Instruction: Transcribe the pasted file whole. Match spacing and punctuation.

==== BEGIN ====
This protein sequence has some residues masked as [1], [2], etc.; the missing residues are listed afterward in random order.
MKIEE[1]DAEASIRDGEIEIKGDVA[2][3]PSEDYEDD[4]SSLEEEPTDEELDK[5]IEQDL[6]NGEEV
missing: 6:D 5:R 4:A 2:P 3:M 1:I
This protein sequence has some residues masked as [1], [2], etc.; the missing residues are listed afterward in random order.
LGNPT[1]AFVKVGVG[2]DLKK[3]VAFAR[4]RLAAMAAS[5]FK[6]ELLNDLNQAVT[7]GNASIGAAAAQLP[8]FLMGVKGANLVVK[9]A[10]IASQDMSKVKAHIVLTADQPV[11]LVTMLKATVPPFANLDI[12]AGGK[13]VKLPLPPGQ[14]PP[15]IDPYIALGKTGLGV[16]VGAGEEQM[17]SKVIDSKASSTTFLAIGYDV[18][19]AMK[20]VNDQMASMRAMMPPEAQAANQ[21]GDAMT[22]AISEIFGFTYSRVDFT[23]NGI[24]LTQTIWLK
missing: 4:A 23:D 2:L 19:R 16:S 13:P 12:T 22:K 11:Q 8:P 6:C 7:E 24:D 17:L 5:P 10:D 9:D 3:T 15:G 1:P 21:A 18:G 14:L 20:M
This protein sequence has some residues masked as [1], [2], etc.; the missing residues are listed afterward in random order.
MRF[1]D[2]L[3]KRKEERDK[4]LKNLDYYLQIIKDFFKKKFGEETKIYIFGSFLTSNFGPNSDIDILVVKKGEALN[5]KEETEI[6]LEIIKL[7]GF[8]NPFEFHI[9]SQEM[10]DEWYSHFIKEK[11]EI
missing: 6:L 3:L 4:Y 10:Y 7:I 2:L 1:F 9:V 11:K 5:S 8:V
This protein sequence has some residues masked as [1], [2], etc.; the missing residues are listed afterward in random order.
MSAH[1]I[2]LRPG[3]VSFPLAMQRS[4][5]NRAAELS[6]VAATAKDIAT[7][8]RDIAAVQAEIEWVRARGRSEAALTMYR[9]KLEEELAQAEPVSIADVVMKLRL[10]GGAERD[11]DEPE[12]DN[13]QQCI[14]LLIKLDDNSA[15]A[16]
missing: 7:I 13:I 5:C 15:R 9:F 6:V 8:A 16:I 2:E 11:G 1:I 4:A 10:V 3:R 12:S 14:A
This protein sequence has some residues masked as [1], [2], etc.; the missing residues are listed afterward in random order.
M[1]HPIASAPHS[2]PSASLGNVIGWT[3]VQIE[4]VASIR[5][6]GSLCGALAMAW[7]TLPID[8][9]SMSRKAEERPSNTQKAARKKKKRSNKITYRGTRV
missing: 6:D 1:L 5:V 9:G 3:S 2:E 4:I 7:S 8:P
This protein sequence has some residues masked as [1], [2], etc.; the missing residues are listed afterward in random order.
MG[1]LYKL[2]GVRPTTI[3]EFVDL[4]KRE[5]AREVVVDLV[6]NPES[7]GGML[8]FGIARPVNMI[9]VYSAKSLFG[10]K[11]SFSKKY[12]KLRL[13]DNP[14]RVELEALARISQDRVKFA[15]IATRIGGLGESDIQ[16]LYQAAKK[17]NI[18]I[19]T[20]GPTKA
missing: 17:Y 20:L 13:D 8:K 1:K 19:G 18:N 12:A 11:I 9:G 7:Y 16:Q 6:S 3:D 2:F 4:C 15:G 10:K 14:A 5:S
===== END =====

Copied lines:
This protein sequence has some residues masked as [1], [2], etc.; the missing residues are listed afterward in random order.
MKIEE[1]DAEASIRDGEIEIKGDVA[2][3]PSEDYEDD[4]SSLEEEPTDEELDK[5]IEQDL[6]NGEEV
missing: 6:D 5:R 4:A 2:P 3:M 1:I
This protein sequence has some residues masked as [1], [2], etc.; the missing residues are listed afterward in random order.
LGNPT[1]AFVKVGVG[2]DLKK[3]VAFAR[4]RLAAMAAS[5]FK[6]ELLNDLNQAVT[7]GNASIGAAAAQLP[8]FLMGVKGANLVVK[9]A[10]IASQDMSKVKAHIVLTADQPV[11]LVTMLKATVPPFANLDI[12]AGGK[13]VKLPLPPGQ[14]PP[15]IDPYIALGKTGLGV[16]VGAGEEQM[17]SKVIDSKASSTTFLAIGYDV[18][19]AMK[20]VNDQMASMRAMMPPEAQAANQ[21]GDAMT[22]AISEIFGFTYSRVDFT[23]NGI[24]LTQTIWLK
missing: 4:A 23:D 2:L 19:R 16:S 13:P 12:T 22:K 11:Q 8:P 6:C 7:E 24:D 17:L 5:P 10:D 9:D 3:T 15:G 1:P 21:A 18:G 14:L 20:M
This protein sequence has some residues masked as [1], [2], etc.; the missing residues are listed afterward in random order.
MRF[1]D[2]L[3]KRKEERDK[4]LKNLDYYLQIIKDFFKKKFGEETKIYIFGSFLTSNFGPNSDIDILVVKKGEALN[5]KEETEI[6]LEIIKL[7]GF[8]NPFEFHI[9]SQEM[10]DEWYSHFIKEK[11]EI
missing: 6:L 3:L 4:Y 10:Y 7:I 2:L 1:F 9:V 11:K 5:S 8:V
This protein sequence has some residues masked as [1], [2], etc.; the missing residues are listed afterward in random order.
MSAH[1]I[2]LRPG[3]VSFPLAMQRS[4][5]NRAAELS[6]VAATAKDIAT[7][8]RDIAAVQAEIEWVRARGRSEAALTMYR[9]KLEEELAQAEPVSIADVVMKLRL[10]GGAERD[11]DEPE[12]DN[13]QQCI[14]LLIKLDDNSA[15]A[16]
missing: 7:I 13:I 5:C 15:R 9:F 6:V 8:A 16:I 2:E 11:G 1:I 4:A 10:V 3:R 12:S 14:A
This protein sequence has some residues masked as [1], [2], etc.; the missing residues are listed afterward in random order.
M[1]HPIASAPHS[2]PSASLGNVIGWT[3]VQIE[4]VASIR[5][6]GSLCGALAMAW[7]TLPID[8][9]SMSRKAEERPSNTQKAARKKKKRSNKITYRGTRV
missing: 6:D 1:L 5:V 9:G 3:S 2:E 4:I 7:S 8:P
This protein sequence has some residues masked as [1], [2], etc.; the missing residues are listed afterward in random order.
MG[1]LYKL[2]GVRPTTI[3]EFVDL[4]KRE[5]AREVVVDLV[6]NPES[7]GGML[8]FGIARPVNMI[9]VYSAKSLFG[10]K[11]SFSKKY[12]KLRL[13]DNP[14]RVELEALARISQDRVKFA[15]IATRIGGLGESDIQ[16]LYQAAKK[17]NI[18]I[19]T[20]GPTKA
missing: 17:Y 20:L 13:D 8:K 1:K 19:G 18:N 12:A 11:I 9:G 7:Y 16:Q 6:S 3:D 2:F 4:C 15:G 10:K 14:A 5:S